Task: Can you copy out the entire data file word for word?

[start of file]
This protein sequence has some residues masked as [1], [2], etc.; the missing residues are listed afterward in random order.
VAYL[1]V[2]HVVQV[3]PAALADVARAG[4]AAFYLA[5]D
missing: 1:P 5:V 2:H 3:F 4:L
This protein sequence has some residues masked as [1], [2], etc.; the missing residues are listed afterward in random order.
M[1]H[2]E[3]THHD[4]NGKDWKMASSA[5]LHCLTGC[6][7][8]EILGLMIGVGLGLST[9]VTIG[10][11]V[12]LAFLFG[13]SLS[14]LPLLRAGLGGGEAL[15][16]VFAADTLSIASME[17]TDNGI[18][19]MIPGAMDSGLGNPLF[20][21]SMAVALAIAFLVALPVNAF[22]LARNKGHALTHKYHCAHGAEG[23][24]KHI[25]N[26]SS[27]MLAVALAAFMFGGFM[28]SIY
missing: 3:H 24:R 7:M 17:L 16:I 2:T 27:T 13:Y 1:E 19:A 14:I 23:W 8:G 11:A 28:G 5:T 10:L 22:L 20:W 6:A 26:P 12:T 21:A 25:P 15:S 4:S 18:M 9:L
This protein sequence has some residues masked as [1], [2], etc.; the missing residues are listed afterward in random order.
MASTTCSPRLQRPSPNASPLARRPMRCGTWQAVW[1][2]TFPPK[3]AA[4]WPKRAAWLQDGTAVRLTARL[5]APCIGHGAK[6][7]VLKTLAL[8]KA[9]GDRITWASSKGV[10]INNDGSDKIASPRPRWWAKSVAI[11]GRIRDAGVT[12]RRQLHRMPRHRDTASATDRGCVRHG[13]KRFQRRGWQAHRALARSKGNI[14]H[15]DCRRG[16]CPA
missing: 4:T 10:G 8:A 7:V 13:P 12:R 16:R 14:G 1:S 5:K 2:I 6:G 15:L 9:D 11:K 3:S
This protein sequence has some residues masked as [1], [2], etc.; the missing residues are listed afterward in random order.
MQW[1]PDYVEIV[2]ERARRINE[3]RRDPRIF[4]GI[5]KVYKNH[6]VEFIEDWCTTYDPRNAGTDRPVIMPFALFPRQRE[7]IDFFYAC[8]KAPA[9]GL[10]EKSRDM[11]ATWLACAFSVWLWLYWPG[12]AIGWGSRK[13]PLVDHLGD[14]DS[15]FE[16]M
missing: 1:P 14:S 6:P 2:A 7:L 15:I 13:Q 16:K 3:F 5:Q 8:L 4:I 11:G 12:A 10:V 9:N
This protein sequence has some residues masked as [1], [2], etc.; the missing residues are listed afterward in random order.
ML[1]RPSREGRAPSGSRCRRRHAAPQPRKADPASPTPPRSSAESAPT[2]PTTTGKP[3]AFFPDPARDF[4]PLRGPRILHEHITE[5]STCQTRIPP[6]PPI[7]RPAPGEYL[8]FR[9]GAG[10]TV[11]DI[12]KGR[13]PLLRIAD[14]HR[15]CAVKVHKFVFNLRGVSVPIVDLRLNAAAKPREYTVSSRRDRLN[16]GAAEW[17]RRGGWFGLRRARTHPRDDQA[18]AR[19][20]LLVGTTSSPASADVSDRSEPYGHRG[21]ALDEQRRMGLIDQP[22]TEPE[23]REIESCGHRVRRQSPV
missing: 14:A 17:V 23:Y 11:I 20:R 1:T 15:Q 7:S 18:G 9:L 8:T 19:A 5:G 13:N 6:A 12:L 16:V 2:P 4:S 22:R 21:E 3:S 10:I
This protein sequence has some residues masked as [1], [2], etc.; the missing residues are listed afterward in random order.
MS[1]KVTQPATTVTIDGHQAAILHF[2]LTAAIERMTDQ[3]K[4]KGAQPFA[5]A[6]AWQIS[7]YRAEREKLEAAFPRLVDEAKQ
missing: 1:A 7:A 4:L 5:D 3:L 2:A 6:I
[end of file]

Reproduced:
This protein sequence has some residues masked as [1], [2], etc.; the missing residues are listed afterward in random order.
VAYL[1]V[2]HVVQV[3]PAALADVARAG[4]AAFYLA[5]D
missing: 1:P 5:V 2:H 3:F 4:L
This protein sequence has some residues masked as [1], [2], etc.; the missing residues are listed afterward in random order.
M[1]H[2]E[3]THHD[4]NGKDWKMASSA[5]LHCLTGC[6][7][8]EILGLMIGVGLGLST[9]VTIG[10][11]V[12]LAFLFG[13]SLS[14]LPLLRAGLGGGEAL[15][16]VFAADTLSIASME[17]TDNGI[18][19]MIPGAMDSGLGNPLF[20][21]SMAVALAIAFLVALPVNAF[22]LARNKGHALTHKYHCAHGAEG[23][24]KHI[25]N[26]SS[27]MLAVALAAFMFGGFM[28]SIY
missing: 3:H 24:R 7:M 17:L 16:I 2:T 27:T 13:Y 1:E 19:A 14:I 23:W 8:G 11:A 28:G 5:T 10:L 22:L 20:W 6:A 26:P 12:T 21:A 25:P 15:S 4:S 18:M 9:L
This protein sequence has some residues masked as [1], [2], etc.; the missing residues are listed afterward in random order.
MASTTCSPRLQRPSPNASPLARRPMRCGTWQAVW[1][2]TFPPK[3]AA[4]WPKRAAWLQDGTAVRLTARL[5]APCIGHGAK[6][7]VLKTLAL[8]KA[9]GDRITWASSKGV[10]INNDGSDKIASPRPRWWAKSVAI[11]GRIRDAGVT[12]RRQLHRMPRHRDTASATDRGCVRHG[13]KRFQRRGWQAHRALARSKGNI[14]H[15]DCRRG[16]CPA
missing: 4:T 10:G 8:A 7:V 13:P 12:R 16:R 14:G 1:S 5:K 2:I 6:G 15:L 9:D 11:K 3:S
This protein sequence has some residues masked as [1], [2], etc.; the missing residues are listed afterward in random order.
MQW[1]PDYVEIV[2]ERARRINE[3]RRDPRIF[4]GI[5]KVYKNH[6]VEFIEDWCTTYDPRNAGTDRPVIMPFALFPRQRE[7]IDFFYAC[8]KAPA[9]GL[10]EKSRDM[11]ATWLACAFSVWLWLYWPG[12]AIGWGSRK[13]PLVDHLGD[14]DS[15]FE[16]M
missing: 1:P 14:S 6:P 2:A 7:L 15:I 13:Q 16:K 3:F 5:Q 8:L 4:I 11:G 12:A 10:V 9:N
This protein sequence has some residues masked as [1], [2], etc.; the missing residues are listed afterward in random order.
ML[1]RPSREGRAPSGSRCRRRHAAPQPRKADPASPTPPRSSAESAPT[2]PTTTGKP[3]AFFPDPARDF[4]PLRGPRILHEHITE[5]STCQTRIPP[6]PPI[7]RPAPGEYL[8]FR[9]GAG[10]TV[11]DI[12]KGR[13]PLLRIAD[14]HR[15]CAVKVHKFVFNLRGVSVPIVDLRLNAAAKPREYTVSSRRDRLN[16]GAAEW[17]RRGGWFGLRRARTHPRDDQA[18]AR[19][20]LLVGTTSSPASADVSDRSEPYGHRG[21]ALDEQRRMGLIDQP[22]TEPE[23]REIESCGHRVRRQSPV
missing: 14:A 17:V 23:Y 11:I 20:R 1:T 15:Q 7:S 18:G 9:L 8:T 19:A 5:G 13:N 6:A 12:L 16:V 2:P 4:S 22:R 21:E 3:S 10:I
This protein sequence has some residues masked as [1], [2], etc.; the missing residues are listed afterward in random order.
MS[1]KVTQPATTVTIDGHQAAILHF[2]LTAAIERMTDQ[3]K[4]KGAQPFA[5]A[6]AWQIS[7]YRAEREKLEAAFPRLVDEAKQ
missing: 1:A 7:A 4:L 5:D 3:L 2:A 6:I